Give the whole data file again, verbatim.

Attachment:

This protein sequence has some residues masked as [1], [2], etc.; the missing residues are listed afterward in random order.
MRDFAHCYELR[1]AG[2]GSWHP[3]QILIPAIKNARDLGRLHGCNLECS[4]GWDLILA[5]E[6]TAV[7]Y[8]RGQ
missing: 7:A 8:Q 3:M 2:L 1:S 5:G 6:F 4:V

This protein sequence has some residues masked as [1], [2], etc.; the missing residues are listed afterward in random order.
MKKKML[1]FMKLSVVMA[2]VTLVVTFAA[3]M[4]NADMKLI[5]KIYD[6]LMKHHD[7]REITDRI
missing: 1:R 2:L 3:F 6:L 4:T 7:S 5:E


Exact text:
This protein sequence has some residues masked as [1], [2], etc.; the missing residues are listed afterward in random order.
MRDFAHCYELR[1]AG[2]GSWHP[3]QILIPAIKNARDLGRLHGCNLECS[4]GWDLILA[5]E[6]TAV[7]Y[8]RGQ
missing: 7:A 8:Q 3:M 2:L 1:S 5:G 6:F 4:V

This protein sequence has some residues masked as [1], [2], etc.; the missing residues are listed afterward in random order.
MKKKML[1]FMKLSVVMA[2]VTLVVTFAA[3]M[4]NADMKLI[5]KIYD[6]LMKHHD[7]REITDRI
missing: 1:R 2:L 3:F 6:L 4:T 7:S 5:E